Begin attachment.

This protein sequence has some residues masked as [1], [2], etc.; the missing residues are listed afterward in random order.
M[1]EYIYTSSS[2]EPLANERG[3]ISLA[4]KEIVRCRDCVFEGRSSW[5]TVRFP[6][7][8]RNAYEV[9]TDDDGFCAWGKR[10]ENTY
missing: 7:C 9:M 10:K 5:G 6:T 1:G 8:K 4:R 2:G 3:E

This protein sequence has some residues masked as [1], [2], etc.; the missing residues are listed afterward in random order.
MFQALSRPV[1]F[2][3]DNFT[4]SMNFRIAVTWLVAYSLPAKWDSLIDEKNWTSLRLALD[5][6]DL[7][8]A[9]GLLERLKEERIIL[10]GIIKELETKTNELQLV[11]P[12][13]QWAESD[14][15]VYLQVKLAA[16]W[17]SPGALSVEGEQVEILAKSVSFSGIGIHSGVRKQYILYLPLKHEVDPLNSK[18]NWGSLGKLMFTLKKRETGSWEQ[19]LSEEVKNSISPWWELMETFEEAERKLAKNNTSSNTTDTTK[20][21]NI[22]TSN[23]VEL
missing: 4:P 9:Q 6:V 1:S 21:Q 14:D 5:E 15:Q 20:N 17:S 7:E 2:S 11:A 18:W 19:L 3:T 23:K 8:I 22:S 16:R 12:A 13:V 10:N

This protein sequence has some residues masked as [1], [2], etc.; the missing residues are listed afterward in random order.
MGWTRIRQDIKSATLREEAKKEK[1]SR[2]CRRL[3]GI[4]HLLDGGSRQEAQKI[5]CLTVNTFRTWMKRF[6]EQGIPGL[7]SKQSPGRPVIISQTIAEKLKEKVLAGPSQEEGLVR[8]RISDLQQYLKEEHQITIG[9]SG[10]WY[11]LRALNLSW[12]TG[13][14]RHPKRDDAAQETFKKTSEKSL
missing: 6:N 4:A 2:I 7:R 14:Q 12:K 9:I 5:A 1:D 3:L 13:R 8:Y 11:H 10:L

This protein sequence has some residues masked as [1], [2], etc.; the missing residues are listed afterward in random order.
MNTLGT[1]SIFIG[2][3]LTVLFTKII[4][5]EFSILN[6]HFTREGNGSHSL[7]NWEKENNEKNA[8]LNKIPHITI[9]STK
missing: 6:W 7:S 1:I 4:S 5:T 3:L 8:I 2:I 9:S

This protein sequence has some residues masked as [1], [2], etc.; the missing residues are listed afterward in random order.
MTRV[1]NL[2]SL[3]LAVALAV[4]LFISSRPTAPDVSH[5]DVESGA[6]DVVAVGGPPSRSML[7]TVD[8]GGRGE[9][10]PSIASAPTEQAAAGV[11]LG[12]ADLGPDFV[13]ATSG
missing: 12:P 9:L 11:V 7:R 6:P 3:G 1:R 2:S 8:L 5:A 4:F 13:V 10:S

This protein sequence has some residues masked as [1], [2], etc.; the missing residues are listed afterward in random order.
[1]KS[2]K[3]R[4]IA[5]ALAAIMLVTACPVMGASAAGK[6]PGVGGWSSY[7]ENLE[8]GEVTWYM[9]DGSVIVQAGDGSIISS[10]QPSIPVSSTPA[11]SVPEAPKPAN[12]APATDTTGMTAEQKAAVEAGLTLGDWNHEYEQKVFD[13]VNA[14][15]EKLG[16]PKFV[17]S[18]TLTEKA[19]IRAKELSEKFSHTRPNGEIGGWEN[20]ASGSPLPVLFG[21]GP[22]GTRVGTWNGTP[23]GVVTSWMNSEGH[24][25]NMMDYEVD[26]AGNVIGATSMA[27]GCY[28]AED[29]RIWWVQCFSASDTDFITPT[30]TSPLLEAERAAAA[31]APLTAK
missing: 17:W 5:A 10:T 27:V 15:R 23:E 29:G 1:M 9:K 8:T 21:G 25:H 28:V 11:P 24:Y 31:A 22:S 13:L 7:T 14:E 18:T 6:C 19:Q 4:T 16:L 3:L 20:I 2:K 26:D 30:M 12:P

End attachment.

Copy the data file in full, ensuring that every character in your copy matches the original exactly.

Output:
This protein sequence has some residues masked as [1], [2], etc.; the missing residues are listed afterward in random order.
M[1]EYIYTSSS[2]EPLANERG[3]ISLA[4]KEIVRCRDCVFEGRSSW[5]TVRFP[6][7][8]RNAYEV[9]TDDDGFCAWGKR[10]ENTY
missing: 7:C 9:M 10:K 5:G 6:T 1:G 8:K 4:R 2:G 3:E

This protein sequence has some residues masked as [1], [2], etc.; the missing residues are listed afterward in random order.
MFQALSRPV[1]F[2][3]DNFT[4]SMNFRIAVTWLVAYSLPAKWDSLIDEKNWTSLRLALD[5][6]DL[7][8]A[9]GLLERLKEERIIL[10]GIIKELETKTNELQLV[11]P[12][13]QWAESD[14][15]VYLQVKLAA[16]W[17]SPGALSVEGEQVEILAKSVSFSGIGIHSGVRKQYILYLPLKHEVDPLNSK[18]NWGSLGKLMFTLKKRETGSWEQ[19]LSEEVKNSISPWWELMETFEEAERKLAKNNTSSNTTDTTK[20][21]NI[22]TSN[23]VEL
missing: 4:P 9:Q 6:V 1:S 21:Q 14:D 5:E 15:Q 20:N 17:S 7:E 2:S 11:A 18:W 19:L 3:T 23:K 8:I 22:S 16:R 12:A 13:V 10:N

This protein sequence has some residues masked as [1], [2], etc.; the missing residues are listed afterward in random order.
MGWTRIRQDIKSATLREEAKKEK[1]SR[2]CRRL[3]GI[4]HLLDGGSRQEAQKI[5]CLTVNTFRTWMKRF[6]EQGIPGL[7]SKQSPGRPVIISQTIAEKLKEKVLAGPSQEEGLVR[8]RISDLQQYLKEEHQITIG[9]SG[10]WY[11]LRALNLSW[12]TG[13][14]RHPKRDDAAQETFKKTSEKSL
missing: 6:N 4:A 2:I 7:R 14:Q 12:K 9:I 5:A 1:D 3:L 13:R 8:Y 11:H 10:L

This protein sequence has some residues masked as [1], [2], etc.; the missing residues are listed afterward in random order.
MNTLGT[1]SIFIG[2][3]LTVLFTKII[4][5]EFSILN[6]HFTREGNGSHSL[7]NWEKENNEKNA[8]LNKIPHITI[9]STK
missing: 6:W 7:S 1:I 4:S 5:T 3:L 8:I 2:I 9:S

This protein sequence has some residues masked as [1], [2], etc.; the missing residues are listed afterward in random order.
MTRV[1]NL[2]SL[3]LAVALAV[4]LFISSRPTAPDVSH[5]DVESGA[6]DVVAVGGPPSRSML[7]TVD[8]GGRGE[9][10]PSIASAPTEQAAAGV[11]LG[12]ADLGPDFV[13]ATSG
missing: 12:P 9:L 11:V 7:R 6:P 3:G 1:R 2:S 8:L 5:A 4:F 13:V 10:S

This protein sequence has some residues masked as [1], [2], etc.; the missing residues are listed afterward in random order.
[1]KS[2]K[3]R[4]IA[5]ALAAIMLVTACPVMGASAAGK[6]PGVGGWSSY[7]ENLE[8]GEVTWYM[9]DGSVIVQAGDGSIISS[10]QPSIPVSSTPA[11]SVPEAPKPAN[12]APATDTTGMTAEQKAAVEAGLTLGDWNHEYEQKVFD[13]VNA[14][15]EKLG[16]PKFV[17]S[18]TLTEKA[19]IRAKELSEKFSHTRPNGEIGGWEN[20]ASGSPLPVLFG[21]GP[22]GTRVGTWNGTP[23]GVVTSWMNSEGH[24][25]NMMDYEVD[26]AGNVIGATSMA[27]GCY[28]AED[29]RIWWVQCFSASDTDFITPT[30]TSPLLEAERAAAA[31]APLTAK
missing: 17:W 5:A 10:T 27:V 15:R 23:E 29:G 1:M 9:K 8:T 21:G 25:H 28:V 11:P 24:Y 31:A 22:S 13:L 7:T 14:E 18:T 6:C 19:Q 4:T 16:L 3:L 20:I 2:K 26:D 30:M 12:P